And it moves downstream and nothing you do can change that. When you realize that the problem
stems from you, then the solution becomes obvious—just relax and flow with the river.
Buy High, Sell Low?
One of the oldest adages in market psychology is "Don't be afraid to buy high and sell low.
" Let's analyze what that means. If the market price is high, then the market is moving up.
Those who are afraid to buy because the market is too high are fighting the flow of the river.
It is possible the river may change direction, but you cannot predict if it will by determining
how long it has been flowing in a particular direction. It may continue in the same direction
for an unspecified length of time. Then again, if the market price is down, it also indicates
the direction of the flow of the river. Those who are afraid to sell, once again, are fighting
Why do traders resist the flow of the markets? They do so because they play psychological games
with the market. The most common game involves not being willing to give up what you perceive
to be control, the need to be right, although you have no control over the market flow.
When you are struggling with the market, the struggle becomes all consuming. You don't realize
that you are struggling with the market. Instead, you find yourself always looking for some
solution to overcome the struggle. The struggle obscures the obvious solution: Letting go.
For example, suppose you have a tendency to be in a perpetual market bear, always expecting
the market to go down. For you, every little turn in the market is evidence that the market
is turning. As a result, you always go short and consequently, take a beating. You repeat the
process, over and over, until the market actually turns down. With each transaction the struggle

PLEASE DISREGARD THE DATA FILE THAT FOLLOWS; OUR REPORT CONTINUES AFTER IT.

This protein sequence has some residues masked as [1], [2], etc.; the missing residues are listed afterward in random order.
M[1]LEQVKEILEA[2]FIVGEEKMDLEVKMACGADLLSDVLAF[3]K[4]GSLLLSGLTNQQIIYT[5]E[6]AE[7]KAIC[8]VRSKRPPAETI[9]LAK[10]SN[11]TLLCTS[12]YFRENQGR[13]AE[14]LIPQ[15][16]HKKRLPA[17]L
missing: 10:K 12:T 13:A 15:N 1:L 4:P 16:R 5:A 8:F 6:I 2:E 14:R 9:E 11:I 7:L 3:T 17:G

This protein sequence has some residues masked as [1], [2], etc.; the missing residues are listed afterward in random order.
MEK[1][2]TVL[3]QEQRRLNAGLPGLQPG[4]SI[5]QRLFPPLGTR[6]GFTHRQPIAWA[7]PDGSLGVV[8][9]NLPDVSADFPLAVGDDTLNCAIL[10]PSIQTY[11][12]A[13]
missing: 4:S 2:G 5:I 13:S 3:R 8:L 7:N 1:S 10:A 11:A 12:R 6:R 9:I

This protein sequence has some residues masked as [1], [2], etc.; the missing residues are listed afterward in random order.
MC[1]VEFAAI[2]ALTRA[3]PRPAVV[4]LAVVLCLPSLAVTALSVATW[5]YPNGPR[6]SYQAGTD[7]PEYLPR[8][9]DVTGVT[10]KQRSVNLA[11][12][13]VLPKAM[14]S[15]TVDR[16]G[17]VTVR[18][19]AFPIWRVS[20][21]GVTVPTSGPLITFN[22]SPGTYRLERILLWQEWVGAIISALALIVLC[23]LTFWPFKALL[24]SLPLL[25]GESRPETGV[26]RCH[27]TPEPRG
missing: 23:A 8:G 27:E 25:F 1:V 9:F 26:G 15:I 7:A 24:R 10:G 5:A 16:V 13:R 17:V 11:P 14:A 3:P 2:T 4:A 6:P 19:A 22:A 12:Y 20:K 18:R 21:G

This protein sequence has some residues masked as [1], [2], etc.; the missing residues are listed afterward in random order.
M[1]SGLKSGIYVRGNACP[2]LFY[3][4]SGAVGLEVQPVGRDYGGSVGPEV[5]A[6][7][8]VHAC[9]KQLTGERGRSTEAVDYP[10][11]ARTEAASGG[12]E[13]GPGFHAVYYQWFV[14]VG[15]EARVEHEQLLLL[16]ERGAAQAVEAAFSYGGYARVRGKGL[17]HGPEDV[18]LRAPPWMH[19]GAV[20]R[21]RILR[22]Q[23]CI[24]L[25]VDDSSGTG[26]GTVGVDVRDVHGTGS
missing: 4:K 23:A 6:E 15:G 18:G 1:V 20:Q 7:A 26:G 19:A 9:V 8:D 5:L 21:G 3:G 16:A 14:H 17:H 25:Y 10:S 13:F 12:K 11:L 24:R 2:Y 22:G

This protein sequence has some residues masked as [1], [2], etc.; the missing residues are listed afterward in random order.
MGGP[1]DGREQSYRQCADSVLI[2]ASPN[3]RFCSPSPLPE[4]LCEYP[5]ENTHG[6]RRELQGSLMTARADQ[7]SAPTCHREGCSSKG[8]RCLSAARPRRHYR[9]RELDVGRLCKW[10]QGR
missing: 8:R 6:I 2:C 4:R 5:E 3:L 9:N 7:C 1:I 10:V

against the flow of the market intensifies for you.
Even worse is the trader who refuses to accept the inevitability of eventual loss. The market
moves against each position the trader takes, but he refuses to go with the flow and refuses
to accept the loss, no matter how small. It is an affront to the trader's ego. As a result,
he refuses to accept it and the loss becomes larger. The bigger loss is even harder to take
and the trader again refuses to accept it. The struggle continues until the loss becomes so
overwhelmingly large that the trader has no choice but to take the loss.
The solution to the problem of resisting market flow is to realize that the problem has nothing
to do with the market. The problem stems from you, the trader. The market is not going against
you personally. The market is simply moving. Whether you go with the flow of the market or struggle
against it, the market will continue to flow, taking you with it one way or another. Market flow
is bigger than any individual trader. The question is whether you realize how you are creating your
struggle against the market. When you push against the market, the market seems to push back.
But the market is not the problem. The trader's struggle with the market is the problem.
You have to take note of the big picture when trading in any time-frame.
I think, therefore I am.
This plan is supposed to have the United States in better financial standing with its creditors??
If we spend 6 Trillion more than we take in with tax revenue every four years. That means the U.S. will rack up 11 Trillion more in debt over 10 years even with the 4 Trillion in deficit cuts over 10 years. However, that is not going to happen. Either the debt ponzi scheme shuts down and the world tailspin into depression or developed nations such as Japan, U.S., G.B. and the E.U. will reach 1 Gazillion in debt. It's going to end folks and not so well. This is the moden dark age